Sierra Batavian Lettuce - Organic


Sierra Batavian Lettuce - Organic

Latuca sativa
(50 days) Summer lettuce aficionados can rejoice that we again have a fresh crop of organic seed for Sierra, a red-tinged French batavian renowned for its extraordinary seedling vigor, resistance to TB and reluctance to bolt even in midsummer heat. Revered among market growers, it especially stands out in late July when others have rotted or bolted. We have harvested spring-planted marketable specimens as late as Aug. 6. Crispy and tasty leaves on a compact upright form. Developed by Vilmorin in 1992. Resists DM, tolerates LMV. BACK!

2907 Sierra - Organic
Item Discounted
A: 1g for $2.75  
sold out, substitute 2905.
B: 4g for $6.00  
sold out, substitute 2905.
C: 14g for $12.00  
sold out, substitute 2905.
D: 28g for $19.00  
sold out, substitute 2905.
E: 112g for $60.00  
sold out, substitute 2905.
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Additional Information


Also called Summer Crisp or French Crisp, Batavians combine the crispness and heat tolerance of Iceberg with the open habit, sweetness and tenderness of leaf types. Vigorous growth, large stature, great field holding, slow bolting and wonderful flavor make this class an excellent summer harvest choice in the fluctuant northeastern climate. Good hot-weather germination.


  • All lettuce is open-pollinated.
  • 1 gram packet sows 25 ft; 2 grams, 50 ft; 1 oz, 500–700 ft. 700–1100 seeds/1g pkt.
  • Days to maturity are from emergence after direct sowing; for transplants, subtract 20 days.

Culture: Direct seed outdoors as soon as ground can be worked and repeat every 2 weeks for continuous supply. Or start indoors in March and at regular intervals thereafter for early transplanted successions. Optimal germination temperature range 40–80° though many varieties won’t germinate in soil temps above 75° and most shut down above 80°. Thin sowings frequently and ruthlessly to a final distance of 1' for full heads. Heavy nitrogen feeders.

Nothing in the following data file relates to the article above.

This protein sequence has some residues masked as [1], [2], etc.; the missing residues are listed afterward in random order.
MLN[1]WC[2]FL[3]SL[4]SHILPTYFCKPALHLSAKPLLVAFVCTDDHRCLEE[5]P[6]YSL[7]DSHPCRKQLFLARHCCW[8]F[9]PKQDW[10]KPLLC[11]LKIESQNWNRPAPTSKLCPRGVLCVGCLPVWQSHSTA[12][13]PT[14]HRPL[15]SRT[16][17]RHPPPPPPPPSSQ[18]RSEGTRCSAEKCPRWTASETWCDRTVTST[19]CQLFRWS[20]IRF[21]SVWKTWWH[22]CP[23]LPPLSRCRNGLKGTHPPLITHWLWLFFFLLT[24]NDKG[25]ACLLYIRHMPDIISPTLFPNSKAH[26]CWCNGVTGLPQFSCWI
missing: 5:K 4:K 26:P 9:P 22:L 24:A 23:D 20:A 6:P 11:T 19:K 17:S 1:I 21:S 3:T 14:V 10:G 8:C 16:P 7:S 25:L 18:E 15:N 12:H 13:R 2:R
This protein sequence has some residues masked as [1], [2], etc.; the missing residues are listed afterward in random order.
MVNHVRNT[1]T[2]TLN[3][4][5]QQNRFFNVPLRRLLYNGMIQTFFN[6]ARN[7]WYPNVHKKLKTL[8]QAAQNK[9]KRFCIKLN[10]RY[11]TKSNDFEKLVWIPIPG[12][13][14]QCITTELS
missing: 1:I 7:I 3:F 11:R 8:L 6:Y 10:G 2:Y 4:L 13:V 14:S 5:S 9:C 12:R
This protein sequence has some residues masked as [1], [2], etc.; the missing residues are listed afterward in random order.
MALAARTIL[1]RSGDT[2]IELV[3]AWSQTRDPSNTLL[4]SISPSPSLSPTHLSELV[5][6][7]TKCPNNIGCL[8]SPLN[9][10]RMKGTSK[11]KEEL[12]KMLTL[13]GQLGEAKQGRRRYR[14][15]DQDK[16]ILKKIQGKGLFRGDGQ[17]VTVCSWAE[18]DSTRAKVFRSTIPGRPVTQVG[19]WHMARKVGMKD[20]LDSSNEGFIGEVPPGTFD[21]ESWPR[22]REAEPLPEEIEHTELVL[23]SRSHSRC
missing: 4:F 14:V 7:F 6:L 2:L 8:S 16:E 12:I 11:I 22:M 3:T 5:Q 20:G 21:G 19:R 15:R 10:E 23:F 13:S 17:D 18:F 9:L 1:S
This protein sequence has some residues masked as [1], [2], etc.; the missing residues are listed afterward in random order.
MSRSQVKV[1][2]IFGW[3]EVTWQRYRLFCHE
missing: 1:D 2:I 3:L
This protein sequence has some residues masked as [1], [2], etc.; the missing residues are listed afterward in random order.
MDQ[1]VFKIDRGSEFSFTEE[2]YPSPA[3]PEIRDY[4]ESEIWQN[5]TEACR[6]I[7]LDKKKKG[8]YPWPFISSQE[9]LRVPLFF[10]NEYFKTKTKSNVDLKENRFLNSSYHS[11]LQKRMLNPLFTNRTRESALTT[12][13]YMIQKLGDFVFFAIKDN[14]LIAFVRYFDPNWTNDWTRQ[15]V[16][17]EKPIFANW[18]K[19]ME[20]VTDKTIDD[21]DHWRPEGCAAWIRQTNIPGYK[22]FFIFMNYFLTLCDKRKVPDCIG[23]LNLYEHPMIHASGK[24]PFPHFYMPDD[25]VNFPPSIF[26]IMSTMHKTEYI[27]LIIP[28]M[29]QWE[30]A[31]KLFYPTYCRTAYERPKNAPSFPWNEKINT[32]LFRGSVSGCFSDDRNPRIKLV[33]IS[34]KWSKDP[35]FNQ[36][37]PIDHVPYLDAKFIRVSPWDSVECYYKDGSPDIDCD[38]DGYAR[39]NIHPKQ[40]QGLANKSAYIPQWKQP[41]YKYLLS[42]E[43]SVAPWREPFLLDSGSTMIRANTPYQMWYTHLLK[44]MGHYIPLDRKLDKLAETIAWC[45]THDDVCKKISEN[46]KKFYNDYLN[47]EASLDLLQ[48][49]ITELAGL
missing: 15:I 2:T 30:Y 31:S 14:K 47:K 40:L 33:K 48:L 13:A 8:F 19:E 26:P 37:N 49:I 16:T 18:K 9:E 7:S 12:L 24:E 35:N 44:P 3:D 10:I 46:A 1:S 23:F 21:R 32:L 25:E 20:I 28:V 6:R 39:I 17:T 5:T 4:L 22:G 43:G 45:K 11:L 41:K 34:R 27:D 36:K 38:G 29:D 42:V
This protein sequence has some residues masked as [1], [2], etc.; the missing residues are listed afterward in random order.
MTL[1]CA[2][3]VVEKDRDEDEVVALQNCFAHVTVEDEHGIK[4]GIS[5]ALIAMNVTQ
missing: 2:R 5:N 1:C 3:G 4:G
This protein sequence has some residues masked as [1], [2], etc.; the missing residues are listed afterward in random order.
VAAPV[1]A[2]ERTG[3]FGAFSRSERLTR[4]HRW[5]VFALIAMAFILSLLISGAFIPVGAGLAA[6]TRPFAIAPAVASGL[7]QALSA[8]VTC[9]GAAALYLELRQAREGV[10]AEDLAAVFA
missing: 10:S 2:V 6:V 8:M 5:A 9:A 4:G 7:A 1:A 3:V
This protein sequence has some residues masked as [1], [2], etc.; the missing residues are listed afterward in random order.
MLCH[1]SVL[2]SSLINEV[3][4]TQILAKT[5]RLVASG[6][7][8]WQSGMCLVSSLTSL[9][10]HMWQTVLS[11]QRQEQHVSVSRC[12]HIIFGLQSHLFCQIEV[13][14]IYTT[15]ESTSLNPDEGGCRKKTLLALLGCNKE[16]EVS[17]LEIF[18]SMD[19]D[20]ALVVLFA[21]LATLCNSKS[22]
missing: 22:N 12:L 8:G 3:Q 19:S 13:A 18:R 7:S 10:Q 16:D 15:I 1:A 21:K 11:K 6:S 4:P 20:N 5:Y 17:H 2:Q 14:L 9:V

Hardy. All save icebergs tolerate heavy frost. Fall and overwintered harvests are becoming standard practice. For summer harvest, select varieties carefully: bolting, bottom rot and tipburn are problems if a variety can’t take the heat! Using shade cloth can keep lettuce tender and sweet longer into summer. Sesquiterpene lactones produced in the latex render lettuce bitter when it bolts.

Saving Seed: Saving lettuce seed is easy! Leave spring-planted lettuce heads to bolt. Flowers will become white tufted seeds. Once dry on stalk, rub seeds off the plant into a paper bag. To ensure true-to-type seed, separate lettuce varieties by 10 feet.


  • BOR: Bottom Rot
  • DM: Downy Mildew
  • LMV: Lettuce Mosaic Virus
  • PM: Powdery Mildew
  • SC: Sclerotinia
  • TB: Tipburn
  • X: Xanthemonas

Pest: Aster Leafhopper (vector for Aster Yellows disease)
Cultural controls: control perennial broadleaf weeds near lettuce plantings, plow lettuce fields immediately after harvest.

Pest: Slug
Cultural controls: avoid mulch or nearby grassy areas.
Material: Sluggo

Disease: Bottom Rot
Cultural controls: rotate with grass-family green manures, plant in well-drained soil or on raised beds, more upright varieties escape infection.

Diseases: Downy Mildew, Grey Mold, White Mold
Cultural controls: rotation, reduce duration of leaf wetness, plant parallel to prevailing winds, use wide spacing, control weeds, use well-drained fields in spring and fall.
Material: Actinovate


Mini lettuce heads are increasingly popular for wholesale accounts and winter harvests. Home gardeners with a succession of minis can reap quick single salads. You’ll find minis across the cold-hardiness and heat-tolerance spectrum. We’ve held these little class acts up against the expanding utility-patented mini-types and found comparable or better performance. While we do not intend to “go big” on tiny types, we add excellence as we find it. Here’s what we have so far:

Germination Testing

For the latest results of our germination tests, please see the germination page.